These objects might represent dreams, wonderings, special places, important events or milestones, family stories, and other joyful or even frightening events that continue to linger or have been definitive in their lives.
The writing workshop as described herein is primarily implemented at the elementary grade levels and not commonly reported in the academic literature as an approach to teaching writing in higher education. Nevertheless, I wanted to engage my teacher candidates in the writing process, much in the same way that they might engage their own students.
While the workshop approach is a worthwhile way to teach writing, it is also pedagogically demanding. Writing conferences as a form of assessment significantly facilitated my efforts. Making this decision as our teacher candidates were about to enter a field where more rigorous accreditation standards, curricular mandates, and assessment prevail, seemed like errant behavior.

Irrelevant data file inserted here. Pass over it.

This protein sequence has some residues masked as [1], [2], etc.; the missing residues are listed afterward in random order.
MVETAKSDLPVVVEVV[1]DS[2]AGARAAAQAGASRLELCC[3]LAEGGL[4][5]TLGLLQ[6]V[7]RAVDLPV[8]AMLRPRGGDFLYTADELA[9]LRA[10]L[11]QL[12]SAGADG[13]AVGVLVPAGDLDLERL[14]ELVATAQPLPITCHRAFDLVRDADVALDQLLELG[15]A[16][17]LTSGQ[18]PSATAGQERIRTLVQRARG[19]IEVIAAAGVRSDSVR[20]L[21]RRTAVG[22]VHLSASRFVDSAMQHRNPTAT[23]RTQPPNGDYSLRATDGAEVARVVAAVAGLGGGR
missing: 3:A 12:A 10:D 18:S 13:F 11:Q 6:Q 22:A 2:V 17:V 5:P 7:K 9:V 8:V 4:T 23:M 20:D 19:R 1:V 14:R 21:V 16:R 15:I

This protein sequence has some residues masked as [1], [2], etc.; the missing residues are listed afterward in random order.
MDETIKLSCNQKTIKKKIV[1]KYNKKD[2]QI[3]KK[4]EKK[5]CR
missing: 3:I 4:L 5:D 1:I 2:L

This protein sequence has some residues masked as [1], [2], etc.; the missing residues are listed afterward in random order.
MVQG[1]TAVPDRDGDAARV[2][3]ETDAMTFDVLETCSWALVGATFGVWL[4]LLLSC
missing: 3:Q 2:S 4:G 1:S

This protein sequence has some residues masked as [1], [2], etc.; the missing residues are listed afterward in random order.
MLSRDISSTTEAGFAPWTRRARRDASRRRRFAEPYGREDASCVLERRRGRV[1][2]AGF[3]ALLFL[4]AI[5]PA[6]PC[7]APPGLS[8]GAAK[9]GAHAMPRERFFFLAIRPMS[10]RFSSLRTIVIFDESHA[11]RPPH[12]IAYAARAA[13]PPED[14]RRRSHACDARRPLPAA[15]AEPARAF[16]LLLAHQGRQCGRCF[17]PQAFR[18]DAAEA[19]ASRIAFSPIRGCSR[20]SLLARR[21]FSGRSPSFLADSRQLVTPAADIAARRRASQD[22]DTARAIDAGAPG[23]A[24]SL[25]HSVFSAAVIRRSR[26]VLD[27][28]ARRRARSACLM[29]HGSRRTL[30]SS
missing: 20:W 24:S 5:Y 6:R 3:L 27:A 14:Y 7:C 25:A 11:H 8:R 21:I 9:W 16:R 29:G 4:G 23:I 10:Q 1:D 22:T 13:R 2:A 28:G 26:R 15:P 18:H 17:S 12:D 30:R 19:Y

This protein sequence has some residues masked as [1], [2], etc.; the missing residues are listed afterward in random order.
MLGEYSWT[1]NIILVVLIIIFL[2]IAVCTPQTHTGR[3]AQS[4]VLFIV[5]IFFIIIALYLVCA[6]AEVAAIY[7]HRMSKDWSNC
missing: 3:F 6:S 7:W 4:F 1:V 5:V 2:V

In the beginning, it was apparent that students were heavily focused on my evaluation of their stories thesis express and less on the craft of writing. If writing was going to be a recursive and creative process, using analytic rubrics with narrow criteria and levels of performance to grade writing was reductionist in nature and weakened the heart of the writing process. Initially, some students could not loosen the grip on rubrics and found the ambiguity that resulted in placing less emphasis on formal assessments during the writing Gair Slaying the Writing Monsters 447 Figure 1 Writing Workshop Components process disconcerting. To provide students with some measures of success, I implemented a holistic rubric as a summative assessment to grade the capstone project. In contrast to an earlier analytic rubric in use, this type of rubric is designed to provide writers with a wider description of the characteristics that exemplify a level of performance and emphasizes what they can demonstrate rather than their shortcomings.
For instance, the holistic rubric that was applied as the summative assessment is focused on the building blocks of the narrative genre (e.